Oregon Counties Vote To Ban GMO Crops

Oregon GMO LabelingPassage complicated by state’s “Monsanto Protection Act.”

Oregon, now one of the major battlegrounds in the battle against GMOS, made news again last week when Jackson and Josephine counties on the state’s southern border with California voted overwhelmingly to ban the growing of crops that are genetically modified (PDF). The area, like much of Oregon, has a large number of organic and local farms who are threatened by genetic pollution spread from GMO crops.

The victory in Jackson County came despite a massive infusion of cash from outside interests to defeat the measure. As reported by Oregon Live, $1 million was collected in the attempt to defeat the measure. Some $455,000 of that total was donated by six bio-tech companies including Monsanto, Syngenta, and Dow. The rural county, with a population of 206,000, has 120,00 registered voters. Supporters of the bill raised some $300,000.

GMO NewsThe Oregon counties now join counties in Washington, California, and Hawaii who have adopted GMO bans since 2004.

Oregon made news last fall when its legislature adopted SB 633, known as “The Monsanto Protection Act,” which prohibits counties and municipalities from preempting the state’s jurisdiction over such bans. The bill had been defeated in July but passed on reintroduction after massive campaigns from big agriculture and the chemical companies responsible for GMO seed. Rather than given stand alone consideration, the measure was inserted into an omnibus bill that would increase school funding while cutting contributions to the Public Employees Retirement system.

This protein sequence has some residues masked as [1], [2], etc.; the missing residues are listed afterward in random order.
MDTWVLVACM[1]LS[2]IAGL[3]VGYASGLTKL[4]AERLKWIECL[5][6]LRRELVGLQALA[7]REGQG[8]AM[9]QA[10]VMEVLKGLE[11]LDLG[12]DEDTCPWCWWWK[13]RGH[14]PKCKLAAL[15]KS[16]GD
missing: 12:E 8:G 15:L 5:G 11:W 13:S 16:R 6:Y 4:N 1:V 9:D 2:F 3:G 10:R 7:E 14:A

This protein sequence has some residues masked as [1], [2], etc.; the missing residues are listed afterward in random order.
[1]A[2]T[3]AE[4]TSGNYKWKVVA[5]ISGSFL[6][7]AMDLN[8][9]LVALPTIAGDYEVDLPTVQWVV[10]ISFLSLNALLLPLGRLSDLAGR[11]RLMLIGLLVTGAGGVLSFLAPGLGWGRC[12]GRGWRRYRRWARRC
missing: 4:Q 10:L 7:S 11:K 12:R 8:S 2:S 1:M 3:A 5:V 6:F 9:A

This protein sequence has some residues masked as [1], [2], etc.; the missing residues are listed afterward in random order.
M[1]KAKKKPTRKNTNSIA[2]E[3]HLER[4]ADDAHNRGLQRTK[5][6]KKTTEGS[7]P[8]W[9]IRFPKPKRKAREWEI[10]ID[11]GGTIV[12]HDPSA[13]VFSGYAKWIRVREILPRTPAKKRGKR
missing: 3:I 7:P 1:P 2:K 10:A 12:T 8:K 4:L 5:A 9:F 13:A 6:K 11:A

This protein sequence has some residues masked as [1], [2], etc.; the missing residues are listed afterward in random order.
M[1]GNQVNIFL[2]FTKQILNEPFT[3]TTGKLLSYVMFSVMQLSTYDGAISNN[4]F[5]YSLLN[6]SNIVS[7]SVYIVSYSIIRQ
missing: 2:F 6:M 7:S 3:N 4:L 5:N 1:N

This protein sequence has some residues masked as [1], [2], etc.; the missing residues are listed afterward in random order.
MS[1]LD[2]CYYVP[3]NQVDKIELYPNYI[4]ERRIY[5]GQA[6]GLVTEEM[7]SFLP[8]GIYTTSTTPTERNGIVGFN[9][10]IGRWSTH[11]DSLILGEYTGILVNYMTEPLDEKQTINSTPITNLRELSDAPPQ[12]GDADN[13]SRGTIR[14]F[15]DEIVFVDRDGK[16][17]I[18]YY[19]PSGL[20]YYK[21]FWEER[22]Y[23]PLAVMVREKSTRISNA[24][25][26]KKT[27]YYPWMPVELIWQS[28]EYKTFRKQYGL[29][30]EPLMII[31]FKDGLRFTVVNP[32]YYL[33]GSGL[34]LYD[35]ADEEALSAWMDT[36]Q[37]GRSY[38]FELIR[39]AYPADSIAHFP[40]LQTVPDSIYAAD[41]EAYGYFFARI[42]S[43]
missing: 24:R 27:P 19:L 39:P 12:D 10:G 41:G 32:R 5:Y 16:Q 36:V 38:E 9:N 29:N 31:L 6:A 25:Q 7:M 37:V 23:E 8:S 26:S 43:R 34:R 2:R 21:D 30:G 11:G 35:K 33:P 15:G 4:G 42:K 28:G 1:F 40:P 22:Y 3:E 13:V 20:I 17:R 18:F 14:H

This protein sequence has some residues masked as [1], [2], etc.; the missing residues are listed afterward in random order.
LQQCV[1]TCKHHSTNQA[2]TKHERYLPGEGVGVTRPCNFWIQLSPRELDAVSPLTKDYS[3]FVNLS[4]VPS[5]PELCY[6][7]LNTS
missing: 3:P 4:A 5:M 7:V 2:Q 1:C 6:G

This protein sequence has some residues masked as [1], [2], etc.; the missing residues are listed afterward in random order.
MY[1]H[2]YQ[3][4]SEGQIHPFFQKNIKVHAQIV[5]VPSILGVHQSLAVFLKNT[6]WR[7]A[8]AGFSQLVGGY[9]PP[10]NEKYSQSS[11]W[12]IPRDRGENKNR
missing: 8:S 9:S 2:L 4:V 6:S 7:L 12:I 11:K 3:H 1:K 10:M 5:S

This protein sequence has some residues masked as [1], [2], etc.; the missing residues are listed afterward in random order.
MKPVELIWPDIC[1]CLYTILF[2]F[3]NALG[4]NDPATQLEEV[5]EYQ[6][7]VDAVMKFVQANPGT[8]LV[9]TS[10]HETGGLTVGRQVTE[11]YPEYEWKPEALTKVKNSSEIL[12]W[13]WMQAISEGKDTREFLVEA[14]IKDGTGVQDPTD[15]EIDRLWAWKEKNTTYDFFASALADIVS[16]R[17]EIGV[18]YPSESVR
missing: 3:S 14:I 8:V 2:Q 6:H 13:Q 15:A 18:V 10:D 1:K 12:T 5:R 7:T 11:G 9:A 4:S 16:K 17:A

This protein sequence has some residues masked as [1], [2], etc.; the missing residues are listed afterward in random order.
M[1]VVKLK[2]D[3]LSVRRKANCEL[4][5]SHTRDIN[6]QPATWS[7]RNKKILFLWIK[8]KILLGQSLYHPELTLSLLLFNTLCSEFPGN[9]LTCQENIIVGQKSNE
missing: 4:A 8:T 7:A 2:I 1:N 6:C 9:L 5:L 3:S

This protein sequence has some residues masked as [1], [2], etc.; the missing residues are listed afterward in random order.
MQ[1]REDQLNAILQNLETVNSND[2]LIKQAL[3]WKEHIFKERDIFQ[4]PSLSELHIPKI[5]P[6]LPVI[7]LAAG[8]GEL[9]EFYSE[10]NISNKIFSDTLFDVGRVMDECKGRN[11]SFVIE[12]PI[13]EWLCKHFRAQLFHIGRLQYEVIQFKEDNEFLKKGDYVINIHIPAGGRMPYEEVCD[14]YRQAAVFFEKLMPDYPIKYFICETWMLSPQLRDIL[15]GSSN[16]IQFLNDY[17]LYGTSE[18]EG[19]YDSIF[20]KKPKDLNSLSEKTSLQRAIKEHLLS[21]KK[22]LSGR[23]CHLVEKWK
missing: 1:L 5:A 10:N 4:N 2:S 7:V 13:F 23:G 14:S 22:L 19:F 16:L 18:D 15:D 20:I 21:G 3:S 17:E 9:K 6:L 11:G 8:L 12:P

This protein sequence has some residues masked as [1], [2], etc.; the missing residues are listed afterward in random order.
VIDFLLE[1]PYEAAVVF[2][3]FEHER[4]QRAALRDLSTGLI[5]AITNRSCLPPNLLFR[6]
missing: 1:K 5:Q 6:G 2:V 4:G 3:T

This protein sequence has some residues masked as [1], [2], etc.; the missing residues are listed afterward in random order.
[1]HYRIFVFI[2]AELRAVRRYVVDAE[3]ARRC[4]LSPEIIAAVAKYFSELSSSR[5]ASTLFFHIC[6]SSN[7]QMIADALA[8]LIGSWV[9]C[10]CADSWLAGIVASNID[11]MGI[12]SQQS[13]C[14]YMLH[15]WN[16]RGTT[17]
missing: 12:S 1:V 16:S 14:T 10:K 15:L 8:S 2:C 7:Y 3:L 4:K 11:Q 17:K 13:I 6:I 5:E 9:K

That bill may cause problems for the Josephine County measure, but won’t effect the Jackson county initiative because it was filed and on the ballot ahead of the Monsanto Protection Act’s passage. Josephine County will most likely see the matter end up in court.

Arguments in support of SB633 made a point of saying that allowing counties or municipalities the right to ban GMOs would be the first time that government would favor one type of agriculture over another. As many critics of the bill have pointed out, its passage has granted corporate, GMO-centered farming dominance over organic and other non-GMO farming practices. The irony here is that GMO crops frequently contaminate and destroy (in terms of value and harvested seed) non-GMO crops. An even bigger irony irony is that GMO manufacturers including Monsanto have sued farmers whose fields were found to be contaminated by GMO crops through no fault of their own. Monsanto has also sued farmers over seed stocks contaminated (or not) by GMOs.

Last year, genetically modified wheat was found growing in Oregon even though no one, farmers or GMO manufacturers, claimed to be growing it. The incident aroused suspicions that Monsanto and others were planting GMO test crops without government or local farmers’ knowledge.

Also in Oregon, a bill (PDF) that would require GMO labeling was submitted to the legislature in February. And, volunteers are now gathering signatures to put a GMO labeling initiative on Oregon’s ballot in November. GMO labeling ballot measures were famously defeated after huge amounts of money were spent against them, in California and Washington state. Supporters of GMO labeling have suggested that the tide may have turned when the Vermont legislature recently passed a GMO labeling bill. We will be watching Oregon — and all other state and counties resisting the spread of GMOs — closely. The future of organic growing demands it.

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